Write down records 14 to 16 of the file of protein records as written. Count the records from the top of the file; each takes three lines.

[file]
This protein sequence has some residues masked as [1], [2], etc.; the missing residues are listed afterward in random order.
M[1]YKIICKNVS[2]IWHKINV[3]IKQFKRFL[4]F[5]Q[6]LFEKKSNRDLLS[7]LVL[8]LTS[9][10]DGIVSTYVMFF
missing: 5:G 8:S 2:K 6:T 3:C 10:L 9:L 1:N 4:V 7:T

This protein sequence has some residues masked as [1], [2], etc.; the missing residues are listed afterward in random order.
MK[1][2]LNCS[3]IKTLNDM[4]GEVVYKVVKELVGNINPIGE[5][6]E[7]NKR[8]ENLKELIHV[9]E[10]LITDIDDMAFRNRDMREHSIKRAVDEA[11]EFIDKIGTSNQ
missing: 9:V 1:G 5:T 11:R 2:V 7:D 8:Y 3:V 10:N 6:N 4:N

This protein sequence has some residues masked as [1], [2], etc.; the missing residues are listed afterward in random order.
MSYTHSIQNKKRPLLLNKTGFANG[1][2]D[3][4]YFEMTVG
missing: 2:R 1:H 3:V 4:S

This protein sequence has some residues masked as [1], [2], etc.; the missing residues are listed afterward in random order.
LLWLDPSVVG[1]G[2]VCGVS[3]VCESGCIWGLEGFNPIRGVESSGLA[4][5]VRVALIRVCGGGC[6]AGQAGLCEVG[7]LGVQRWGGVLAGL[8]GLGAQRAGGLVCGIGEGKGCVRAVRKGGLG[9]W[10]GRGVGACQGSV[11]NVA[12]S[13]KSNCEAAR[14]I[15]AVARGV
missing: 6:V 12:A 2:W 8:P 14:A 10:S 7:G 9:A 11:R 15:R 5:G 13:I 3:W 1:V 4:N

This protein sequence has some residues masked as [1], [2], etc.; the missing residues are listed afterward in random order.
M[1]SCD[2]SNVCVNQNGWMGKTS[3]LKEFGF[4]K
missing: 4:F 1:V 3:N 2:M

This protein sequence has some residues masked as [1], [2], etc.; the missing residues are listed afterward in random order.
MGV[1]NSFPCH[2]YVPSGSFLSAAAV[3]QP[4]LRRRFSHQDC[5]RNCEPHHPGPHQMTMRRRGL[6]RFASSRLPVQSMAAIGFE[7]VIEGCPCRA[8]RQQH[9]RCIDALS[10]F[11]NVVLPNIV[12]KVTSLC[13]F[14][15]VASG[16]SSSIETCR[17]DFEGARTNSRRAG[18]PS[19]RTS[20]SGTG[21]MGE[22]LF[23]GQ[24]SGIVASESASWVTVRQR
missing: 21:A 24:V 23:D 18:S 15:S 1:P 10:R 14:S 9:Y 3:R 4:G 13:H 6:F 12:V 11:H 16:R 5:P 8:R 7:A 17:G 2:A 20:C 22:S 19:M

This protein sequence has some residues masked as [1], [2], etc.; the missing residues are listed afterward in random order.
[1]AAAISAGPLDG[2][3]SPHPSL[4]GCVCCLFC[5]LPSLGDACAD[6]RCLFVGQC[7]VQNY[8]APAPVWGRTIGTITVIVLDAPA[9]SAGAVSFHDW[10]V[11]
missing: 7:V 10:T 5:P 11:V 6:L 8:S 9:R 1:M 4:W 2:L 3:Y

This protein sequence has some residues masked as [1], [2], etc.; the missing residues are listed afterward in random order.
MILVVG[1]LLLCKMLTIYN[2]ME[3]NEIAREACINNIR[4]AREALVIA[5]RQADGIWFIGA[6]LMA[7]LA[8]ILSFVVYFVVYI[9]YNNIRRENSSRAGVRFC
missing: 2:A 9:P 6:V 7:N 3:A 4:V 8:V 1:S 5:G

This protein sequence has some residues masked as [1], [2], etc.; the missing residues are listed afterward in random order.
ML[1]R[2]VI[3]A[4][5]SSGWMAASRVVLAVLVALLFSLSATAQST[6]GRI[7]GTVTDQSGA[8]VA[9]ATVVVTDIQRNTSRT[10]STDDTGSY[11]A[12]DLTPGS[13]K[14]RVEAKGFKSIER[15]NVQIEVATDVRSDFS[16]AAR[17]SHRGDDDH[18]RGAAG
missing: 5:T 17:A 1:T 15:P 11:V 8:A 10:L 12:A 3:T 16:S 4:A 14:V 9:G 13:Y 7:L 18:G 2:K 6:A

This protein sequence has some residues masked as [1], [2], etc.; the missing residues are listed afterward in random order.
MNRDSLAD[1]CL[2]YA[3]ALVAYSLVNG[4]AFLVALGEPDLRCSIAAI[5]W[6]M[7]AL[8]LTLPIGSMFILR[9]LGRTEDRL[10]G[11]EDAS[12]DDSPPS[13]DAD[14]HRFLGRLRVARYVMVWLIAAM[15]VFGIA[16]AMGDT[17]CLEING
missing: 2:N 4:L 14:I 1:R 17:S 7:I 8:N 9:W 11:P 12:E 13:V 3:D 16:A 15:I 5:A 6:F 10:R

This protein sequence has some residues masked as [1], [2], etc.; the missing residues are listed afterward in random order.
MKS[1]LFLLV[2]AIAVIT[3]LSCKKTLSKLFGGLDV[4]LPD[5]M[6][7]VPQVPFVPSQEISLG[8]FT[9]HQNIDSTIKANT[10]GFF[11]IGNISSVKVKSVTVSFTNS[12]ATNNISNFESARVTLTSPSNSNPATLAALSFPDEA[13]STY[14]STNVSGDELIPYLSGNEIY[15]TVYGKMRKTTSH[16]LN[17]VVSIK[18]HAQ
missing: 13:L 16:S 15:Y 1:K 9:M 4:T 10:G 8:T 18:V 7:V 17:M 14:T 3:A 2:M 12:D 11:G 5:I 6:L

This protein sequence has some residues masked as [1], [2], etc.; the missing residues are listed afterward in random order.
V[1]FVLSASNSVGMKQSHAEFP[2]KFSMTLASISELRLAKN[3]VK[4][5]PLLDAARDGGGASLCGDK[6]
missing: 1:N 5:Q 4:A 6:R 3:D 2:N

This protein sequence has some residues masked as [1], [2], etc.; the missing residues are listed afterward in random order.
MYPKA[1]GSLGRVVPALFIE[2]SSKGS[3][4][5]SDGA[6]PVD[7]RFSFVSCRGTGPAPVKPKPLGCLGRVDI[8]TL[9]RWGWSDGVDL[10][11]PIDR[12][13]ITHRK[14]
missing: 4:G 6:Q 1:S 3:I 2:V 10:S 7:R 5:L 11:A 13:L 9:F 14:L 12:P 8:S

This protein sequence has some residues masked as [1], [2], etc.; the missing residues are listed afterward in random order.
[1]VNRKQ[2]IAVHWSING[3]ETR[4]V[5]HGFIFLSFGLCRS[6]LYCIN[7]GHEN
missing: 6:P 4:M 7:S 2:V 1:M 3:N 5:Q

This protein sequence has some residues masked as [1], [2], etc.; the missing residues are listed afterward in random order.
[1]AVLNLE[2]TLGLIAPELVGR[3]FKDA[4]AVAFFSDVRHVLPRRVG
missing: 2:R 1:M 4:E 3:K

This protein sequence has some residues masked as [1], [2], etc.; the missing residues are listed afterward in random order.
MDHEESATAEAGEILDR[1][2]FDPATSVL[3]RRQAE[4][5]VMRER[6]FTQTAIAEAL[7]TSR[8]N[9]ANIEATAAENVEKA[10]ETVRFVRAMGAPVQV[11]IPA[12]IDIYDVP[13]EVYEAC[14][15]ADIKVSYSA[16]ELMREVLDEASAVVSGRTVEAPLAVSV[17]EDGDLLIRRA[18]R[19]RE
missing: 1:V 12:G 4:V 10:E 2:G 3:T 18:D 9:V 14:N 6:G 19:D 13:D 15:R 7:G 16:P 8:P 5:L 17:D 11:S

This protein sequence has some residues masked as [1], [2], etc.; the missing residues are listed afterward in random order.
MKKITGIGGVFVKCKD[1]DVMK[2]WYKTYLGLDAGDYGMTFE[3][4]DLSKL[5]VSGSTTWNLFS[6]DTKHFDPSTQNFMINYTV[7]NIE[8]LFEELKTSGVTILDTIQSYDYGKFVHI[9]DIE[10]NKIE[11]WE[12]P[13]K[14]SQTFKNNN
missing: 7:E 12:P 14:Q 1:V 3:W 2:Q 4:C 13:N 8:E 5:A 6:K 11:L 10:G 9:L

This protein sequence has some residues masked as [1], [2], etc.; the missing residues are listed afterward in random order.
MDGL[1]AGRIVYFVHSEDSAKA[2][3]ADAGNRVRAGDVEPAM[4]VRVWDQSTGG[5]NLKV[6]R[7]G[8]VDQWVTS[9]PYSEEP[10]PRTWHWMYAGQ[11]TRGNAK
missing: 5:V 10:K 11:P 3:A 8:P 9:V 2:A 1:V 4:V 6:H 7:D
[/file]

This protein sequence has some residues masked as [1], [2], etc.; the missing residues are listed afterward in random order.
[1]VNRKQ[2]IAVHWSING[3]ETR[4]V[5]HGFIFLSFGLCRS[6]LYCIN[7]GHEN
missing: 6:P 4:M 7:S 2:V 1:M 3:N 5:Q

This protein sequence has some residues masked as [1], [2], etc.; the missing residues are listed afterward in random order.
[1]AVLNLE[2]TLGLIAPELVGR[3]FKDA[4]AVAFFSDVRHVLPRRVG
missing: 2:R 1:M 4:E 3:K

This protein sequence has some residues masked as [1], [2], etc.; the missing residues are listed afterward in random order.
MDHEESATAEAGEILDR[1][2]FDPATSVL[3]RRQAE[4][5]VMRER[6]FTQTAIAEAL[7]TSR[8]N[9]ANIEATAAENVEKA[10]ETVRFVRAMGAPVQV[11]IPA[12]IDIYDVP[13]EVYEAC[14][15]ADIKVSYSA[16]ELMREVLDEASAVVSGRTVEAPLAVSV[17]EDGDLLIRRA[18]R[19]RE
missing: 1:V 12:G 4:V 10:E 2:G 3:T 18:D 9:V 14:N 6:G 19:D 13:D 15:R 7:G 16:P 8:P 5:L 17:D 11:S